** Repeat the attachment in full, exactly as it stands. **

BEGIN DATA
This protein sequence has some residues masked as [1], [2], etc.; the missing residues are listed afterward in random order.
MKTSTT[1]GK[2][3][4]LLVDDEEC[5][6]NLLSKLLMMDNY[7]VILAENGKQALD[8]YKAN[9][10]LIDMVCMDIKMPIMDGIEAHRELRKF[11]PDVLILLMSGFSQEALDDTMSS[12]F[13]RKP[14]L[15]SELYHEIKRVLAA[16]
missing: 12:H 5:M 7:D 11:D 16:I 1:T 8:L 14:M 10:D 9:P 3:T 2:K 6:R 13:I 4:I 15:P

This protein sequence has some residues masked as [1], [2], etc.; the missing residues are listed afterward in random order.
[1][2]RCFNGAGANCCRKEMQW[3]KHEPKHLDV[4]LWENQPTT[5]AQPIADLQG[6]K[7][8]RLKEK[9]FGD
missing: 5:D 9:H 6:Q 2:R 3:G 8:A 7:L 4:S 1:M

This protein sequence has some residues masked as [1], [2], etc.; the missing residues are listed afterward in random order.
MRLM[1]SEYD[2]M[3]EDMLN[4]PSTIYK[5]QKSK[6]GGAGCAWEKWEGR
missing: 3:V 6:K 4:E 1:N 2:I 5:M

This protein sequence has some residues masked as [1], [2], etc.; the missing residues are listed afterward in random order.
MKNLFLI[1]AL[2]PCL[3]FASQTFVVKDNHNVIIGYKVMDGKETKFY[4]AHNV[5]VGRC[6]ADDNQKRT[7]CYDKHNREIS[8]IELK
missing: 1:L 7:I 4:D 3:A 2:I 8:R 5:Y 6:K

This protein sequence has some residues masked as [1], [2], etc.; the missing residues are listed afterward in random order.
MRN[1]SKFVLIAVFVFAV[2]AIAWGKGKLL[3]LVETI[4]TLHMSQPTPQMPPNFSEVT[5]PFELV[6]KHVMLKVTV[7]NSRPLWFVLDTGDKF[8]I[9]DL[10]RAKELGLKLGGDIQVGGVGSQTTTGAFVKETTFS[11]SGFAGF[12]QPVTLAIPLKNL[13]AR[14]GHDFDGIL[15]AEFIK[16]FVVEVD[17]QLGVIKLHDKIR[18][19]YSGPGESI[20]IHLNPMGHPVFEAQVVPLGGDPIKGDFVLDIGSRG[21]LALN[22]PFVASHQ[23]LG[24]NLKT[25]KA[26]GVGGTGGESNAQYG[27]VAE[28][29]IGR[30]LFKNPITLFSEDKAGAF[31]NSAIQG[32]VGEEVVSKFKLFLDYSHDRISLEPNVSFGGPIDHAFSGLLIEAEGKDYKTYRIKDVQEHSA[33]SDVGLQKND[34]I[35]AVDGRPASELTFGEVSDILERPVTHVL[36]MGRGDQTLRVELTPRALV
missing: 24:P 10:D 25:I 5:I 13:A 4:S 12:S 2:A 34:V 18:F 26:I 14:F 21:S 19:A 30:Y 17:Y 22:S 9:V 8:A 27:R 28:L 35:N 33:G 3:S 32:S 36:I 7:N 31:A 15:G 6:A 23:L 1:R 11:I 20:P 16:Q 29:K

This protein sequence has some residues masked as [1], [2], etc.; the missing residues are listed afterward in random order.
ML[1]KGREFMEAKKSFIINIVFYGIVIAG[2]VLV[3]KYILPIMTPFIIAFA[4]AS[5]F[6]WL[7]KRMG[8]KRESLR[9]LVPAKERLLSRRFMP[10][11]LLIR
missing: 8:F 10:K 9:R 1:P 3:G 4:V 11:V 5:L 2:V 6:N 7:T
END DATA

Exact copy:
This protein sequence has some residues masked as [1], [2], etc.; the missing residues are listed afterward in random order.
MKTSTT[1]GK[2][3][4]LLVDDEEC[5][6]NLLSKLLMMDNY[7]VILAENGKQALD[8]YKAN[9][10]LIDMVCMDIKMPIMDGIEAHRELRKF[11]PDVLILLMSGFSQEALDDTMSS[12]F[13]RKP[14]L[15]SELYHEIKRVLAA[16]
missing: 12:H 5:M 7:D 11:D 16:I 1:T 8:L 14:M 10:D 9:P 3:T 2:K 6:R 13:I 4:I 15:P

This protein sequence has some residues masked as [1], [2], etc.; the missing residues are listed afterward in random order.
[1][2]RCFNGAGANCCRKEMQW[3]KHEPKHLDV[4]LWENQPTT[5]AQPIADLQG[6]K[7][8]RLKEK[9]FGD
missing: 5:D 9:H 6:Q 2:R 3:G 8:A 7:L 4:S 1:M

This protein sequence has some residues masked as [1], [2], etc.; the missing residues are listed afterward in random order.
MRLM[1]SEYD[2]M[3]EDMLN[4]PSTIYK[5]QKSK[6]GGAGCAWEKWEGR
missing: 3:V 6:K 4:E 1:N 2:I 5:M

This protein sequence has some residues masked as [1], [2], etc.; the missing residues are listed afterward in random order.
MKNLFLI[1]AL[2]PCL[3]FASQTFVVKDNHNVIIGYKVMDGKETKFY[4]AHNV[5]VGRC[6]ADDNQKRT[7]CYDKHNREIS[8]IELK
missing: 1:L 7:I 4:D 3:A 2:I 8:R 5:Y 6:K

This protein sequence has some residues masked as [1], [2], etc.; the missing residues are listed afterward in random order.
MRN[1]SKFVLIAVFVFAV[2]AIAWGKGKLL[3]LVETI[4]TLHMSQPTPQMPPNFSEVT[5]PFELV[6]KHVMLKVTV[7]NSRPLWFVLDTGDKF[8]I[9]DL[10]RAKELGLKLGGDIQVGGVGSQTTTGAFVKETTFS[11]SGFAGF[12]QPVTLAIPLKNL[13]AR[14]GHDFDGIL[15]AEFIK[16]FVVEVD[17]QLGVIKLHDKIR[18][19]YSGPGESI[20]IHLNPMGHPVFEAQVVPLGGDPIKGDFVLDIGSRG[21]LALN[22]PFVASHQ[23]LG[24]NLKT[25]KA[26]GVGGTGGESNAQYG[27]VAE[28][29]IGR[30]LFKNPITLFSEDKAGAF[31]NSAIQG[32]VGEEVVSKFKLFLDYSHDRISLEPNVSFGGPIDHAFSGLLIEAEGKDYKTYRIKDVQEHSA[33]SDVGLQKND[34]I[35]AVDGRPASELTFGEVSDILERPVTHVL[36]MGRGDQTLRVELTPRALV
missing: 24:P 10:D 25:I 5:I 13:A 4:S 12:S 2:A 34:V 18:F 26:I 14:F 21:S 19:A 30:Y 17:Y 22:S 9:V 8:A 27:R 28:L 35:N 33:G 3:S 32:S 36:I 7:N 31:A 15:G 6:A 23:L 1:R 11:I 20:P 16:Q 29:K

This protein sequence has some residues masked as [1], [2], etc.; the missing residues are listed afterward in random order.
ML[1]KGREFMEAKKSFIINIVFYGIVIAG[2]VLV[3]KYILPIMTPFIIAFA[4]AS[5]F[6]WL[7]KRMG[8]KRESLR[9]LVPAKERLLSRRFMP[10][11]LLIR
missing: 8:F 10:K 9:R 1:P 3:G 4:V 11:V 5:L 2:V 6:N 7:T